Do preferences for private labels respond to supermarket loyalty programs?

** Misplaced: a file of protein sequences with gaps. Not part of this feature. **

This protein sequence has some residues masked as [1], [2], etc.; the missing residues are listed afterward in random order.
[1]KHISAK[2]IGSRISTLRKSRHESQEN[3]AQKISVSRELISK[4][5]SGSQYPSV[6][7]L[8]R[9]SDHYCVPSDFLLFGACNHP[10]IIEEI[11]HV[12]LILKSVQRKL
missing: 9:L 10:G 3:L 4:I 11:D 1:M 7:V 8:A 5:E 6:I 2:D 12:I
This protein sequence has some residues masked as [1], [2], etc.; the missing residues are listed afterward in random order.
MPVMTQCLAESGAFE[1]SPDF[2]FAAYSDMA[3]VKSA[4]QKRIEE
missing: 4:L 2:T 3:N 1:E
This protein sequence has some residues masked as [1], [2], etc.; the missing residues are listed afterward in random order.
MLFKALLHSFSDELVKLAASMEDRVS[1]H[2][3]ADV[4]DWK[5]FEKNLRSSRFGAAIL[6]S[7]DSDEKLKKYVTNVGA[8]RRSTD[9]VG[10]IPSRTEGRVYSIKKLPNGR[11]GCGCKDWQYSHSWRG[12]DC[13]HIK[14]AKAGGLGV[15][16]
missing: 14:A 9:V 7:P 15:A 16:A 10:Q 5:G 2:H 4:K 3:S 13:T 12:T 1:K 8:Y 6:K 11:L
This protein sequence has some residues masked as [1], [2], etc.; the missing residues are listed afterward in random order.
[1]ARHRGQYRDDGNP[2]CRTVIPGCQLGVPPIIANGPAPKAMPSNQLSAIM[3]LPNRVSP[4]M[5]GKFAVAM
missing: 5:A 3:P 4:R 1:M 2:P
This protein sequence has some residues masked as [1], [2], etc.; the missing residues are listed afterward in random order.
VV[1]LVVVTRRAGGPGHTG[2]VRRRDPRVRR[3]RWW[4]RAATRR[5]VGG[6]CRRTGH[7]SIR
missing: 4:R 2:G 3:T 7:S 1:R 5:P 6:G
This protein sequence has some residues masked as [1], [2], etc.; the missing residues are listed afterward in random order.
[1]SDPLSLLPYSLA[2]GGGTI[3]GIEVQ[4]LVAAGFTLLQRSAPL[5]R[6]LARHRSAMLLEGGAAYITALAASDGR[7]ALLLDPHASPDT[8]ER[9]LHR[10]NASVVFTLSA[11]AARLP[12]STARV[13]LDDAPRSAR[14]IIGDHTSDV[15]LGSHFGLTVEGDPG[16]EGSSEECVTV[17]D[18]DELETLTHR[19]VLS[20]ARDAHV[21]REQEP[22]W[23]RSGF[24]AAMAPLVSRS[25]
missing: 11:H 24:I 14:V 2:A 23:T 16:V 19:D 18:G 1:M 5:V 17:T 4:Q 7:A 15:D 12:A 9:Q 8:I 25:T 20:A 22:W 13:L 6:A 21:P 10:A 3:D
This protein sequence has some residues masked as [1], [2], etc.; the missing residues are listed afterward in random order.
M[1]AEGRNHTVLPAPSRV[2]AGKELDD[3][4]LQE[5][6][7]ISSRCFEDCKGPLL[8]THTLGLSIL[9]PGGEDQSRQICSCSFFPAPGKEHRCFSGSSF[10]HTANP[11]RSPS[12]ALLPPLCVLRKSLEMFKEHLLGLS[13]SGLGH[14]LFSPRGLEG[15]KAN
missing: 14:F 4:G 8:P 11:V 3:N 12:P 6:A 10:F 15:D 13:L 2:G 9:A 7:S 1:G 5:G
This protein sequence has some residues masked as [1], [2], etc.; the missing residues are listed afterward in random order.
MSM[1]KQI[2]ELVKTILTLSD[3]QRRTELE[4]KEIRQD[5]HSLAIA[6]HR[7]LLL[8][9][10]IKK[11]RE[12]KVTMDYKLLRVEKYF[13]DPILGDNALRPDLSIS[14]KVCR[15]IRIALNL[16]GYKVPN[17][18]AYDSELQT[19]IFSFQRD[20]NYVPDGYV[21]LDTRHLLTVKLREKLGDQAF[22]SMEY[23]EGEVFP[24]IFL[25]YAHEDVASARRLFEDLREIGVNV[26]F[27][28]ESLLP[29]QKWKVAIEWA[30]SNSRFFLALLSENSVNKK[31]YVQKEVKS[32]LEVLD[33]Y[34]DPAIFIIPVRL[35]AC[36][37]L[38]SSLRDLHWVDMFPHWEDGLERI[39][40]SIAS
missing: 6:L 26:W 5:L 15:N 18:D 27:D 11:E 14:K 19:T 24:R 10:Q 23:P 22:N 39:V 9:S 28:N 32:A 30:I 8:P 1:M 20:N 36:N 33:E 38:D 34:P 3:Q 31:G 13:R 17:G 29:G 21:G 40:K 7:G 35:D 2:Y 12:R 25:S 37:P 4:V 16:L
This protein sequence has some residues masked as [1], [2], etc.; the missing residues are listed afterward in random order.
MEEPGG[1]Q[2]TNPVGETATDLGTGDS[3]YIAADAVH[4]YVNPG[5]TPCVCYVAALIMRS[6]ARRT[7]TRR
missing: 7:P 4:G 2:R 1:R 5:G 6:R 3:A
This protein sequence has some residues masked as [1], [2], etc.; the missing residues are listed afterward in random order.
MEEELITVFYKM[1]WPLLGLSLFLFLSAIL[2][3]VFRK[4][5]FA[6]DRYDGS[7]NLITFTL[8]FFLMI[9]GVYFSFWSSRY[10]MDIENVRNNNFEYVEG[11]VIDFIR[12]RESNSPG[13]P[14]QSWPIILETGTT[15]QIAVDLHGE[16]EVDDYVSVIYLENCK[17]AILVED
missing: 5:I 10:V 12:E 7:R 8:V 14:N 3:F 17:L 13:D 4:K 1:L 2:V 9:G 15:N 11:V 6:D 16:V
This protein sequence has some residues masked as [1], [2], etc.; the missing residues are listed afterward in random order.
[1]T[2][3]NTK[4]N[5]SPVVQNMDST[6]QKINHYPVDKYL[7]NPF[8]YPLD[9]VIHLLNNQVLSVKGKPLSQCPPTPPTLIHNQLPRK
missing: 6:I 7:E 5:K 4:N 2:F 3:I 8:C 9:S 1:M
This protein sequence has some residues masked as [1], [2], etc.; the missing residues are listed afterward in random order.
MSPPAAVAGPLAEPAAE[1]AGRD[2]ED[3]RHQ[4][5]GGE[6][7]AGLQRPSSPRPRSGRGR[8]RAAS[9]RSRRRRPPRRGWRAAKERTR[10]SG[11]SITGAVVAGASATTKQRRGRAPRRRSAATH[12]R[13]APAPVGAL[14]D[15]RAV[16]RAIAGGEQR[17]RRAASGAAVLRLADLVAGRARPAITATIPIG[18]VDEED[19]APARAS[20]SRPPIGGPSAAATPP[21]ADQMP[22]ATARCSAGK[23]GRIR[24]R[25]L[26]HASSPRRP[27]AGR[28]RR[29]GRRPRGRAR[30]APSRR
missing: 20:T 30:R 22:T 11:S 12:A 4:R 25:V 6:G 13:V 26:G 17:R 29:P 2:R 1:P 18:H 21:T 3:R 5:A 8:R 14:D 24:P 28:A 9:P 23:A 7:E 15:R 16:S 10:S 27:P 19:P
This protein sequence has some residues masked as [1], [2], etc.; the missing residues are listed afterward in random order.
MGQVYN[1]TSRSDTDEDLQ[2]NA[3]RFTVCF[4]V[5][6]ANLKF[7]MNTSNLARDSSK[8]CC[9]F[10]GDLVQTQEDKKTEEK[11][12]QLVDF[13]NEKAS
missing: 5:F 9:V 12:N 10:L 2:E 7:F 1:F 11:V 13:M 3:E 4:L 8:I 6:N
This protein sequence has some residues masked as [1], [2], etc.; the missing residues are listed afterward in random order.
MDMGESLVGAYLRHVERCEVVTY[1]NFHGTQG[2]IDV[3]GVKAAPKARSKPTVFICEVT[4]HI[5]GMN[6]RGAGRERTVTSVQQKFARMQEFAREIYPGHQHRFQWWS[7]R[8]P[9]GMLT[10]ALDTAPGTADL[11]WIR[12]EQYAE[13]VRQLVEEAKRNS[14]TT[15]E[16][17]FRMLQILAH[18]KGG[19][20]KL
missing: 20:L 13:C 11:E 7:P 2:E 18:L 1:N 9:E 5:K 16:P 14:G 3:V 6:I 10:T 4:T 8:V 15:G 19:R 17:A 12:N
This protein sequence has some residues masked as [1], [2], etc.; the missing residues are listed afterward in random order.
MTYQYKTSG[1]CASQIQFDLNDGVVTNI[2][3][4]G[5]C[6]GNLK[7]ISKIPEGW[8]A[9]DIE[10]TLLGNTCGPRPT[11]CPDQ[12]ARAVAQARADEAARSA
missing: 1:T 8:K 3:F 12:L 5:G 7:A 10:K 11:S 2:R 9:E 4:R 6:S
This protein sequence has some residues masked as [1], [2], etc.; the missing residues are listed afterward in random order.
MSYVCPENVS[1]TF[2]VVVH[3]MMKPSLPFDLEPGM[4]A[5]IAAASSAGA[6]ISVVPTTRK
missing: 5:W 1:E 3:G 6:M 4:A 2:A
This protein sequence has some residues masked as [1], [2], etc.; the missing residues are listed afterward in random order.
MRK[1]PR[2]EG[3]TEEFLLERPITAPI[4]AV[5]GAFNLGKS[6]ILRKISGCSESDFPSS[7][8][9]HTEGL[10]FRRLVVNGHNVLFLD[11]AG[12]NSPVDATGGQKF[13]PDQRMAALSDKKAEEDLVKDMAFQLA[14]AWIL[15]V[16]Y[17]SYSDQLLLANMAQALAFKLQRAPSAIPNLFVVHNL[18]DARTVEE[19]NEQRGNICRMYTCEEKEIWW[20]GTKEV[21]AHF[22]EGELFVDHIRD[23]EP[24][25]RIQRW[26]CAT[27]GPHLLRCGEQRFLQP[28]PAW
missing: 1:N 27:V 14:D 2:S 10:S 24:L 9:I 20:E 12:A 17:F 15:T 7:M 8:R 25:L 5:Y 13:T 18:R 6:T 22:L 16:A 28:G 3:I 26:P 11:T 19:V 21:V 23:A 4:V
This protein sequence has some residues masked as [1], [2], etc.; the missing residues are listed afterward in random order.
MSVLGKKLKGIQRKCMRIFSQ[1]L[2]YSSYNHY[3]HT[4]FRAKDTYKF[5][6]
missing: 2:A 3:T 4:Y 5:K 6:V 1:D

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This paper examines the effects of supermarket loyalty programs on the demand for private labels (PLs). Using transaction level data on grocery purchases and individual level information on the membership of loyalty programs, I estimate a model of demand in which membership may affect the consumers' valuation for PLs, their sensitivity to price changes and have spillover effects on both named brands (NBs) and rivals' PLs. My identification strategy of the membership effect exploits observed variation in shopping patterns at the consumer level over time and across customer types (i.e., members and non-members) in each period to control for as much exogenous variation as possible, and includes a control function using characteristics of loyalty programs as instrumental variables to account for a potential selection bias related to unobserved factors of the membership decision. I find a significant effect of loyalty programs on consumer preferences for PLs. Compared to non-members, membership reduces consumers' price sensitivity for the products sold by the supermarket they are members of, but increases it for products sold by supermarkets they are not members of. These effects are weaker for households that are members of the loyalty programs of multiple supermarkets. Counterfactual simulations show that when a supermarket modifies its loyalty program while competitors keep their own unchanged, it loses about 19% of customers to its rivals, on average. Furthermore, if loyalty programs were changed altogether, the demand for PLs would considerably decrease, while the demand for NBs would increase.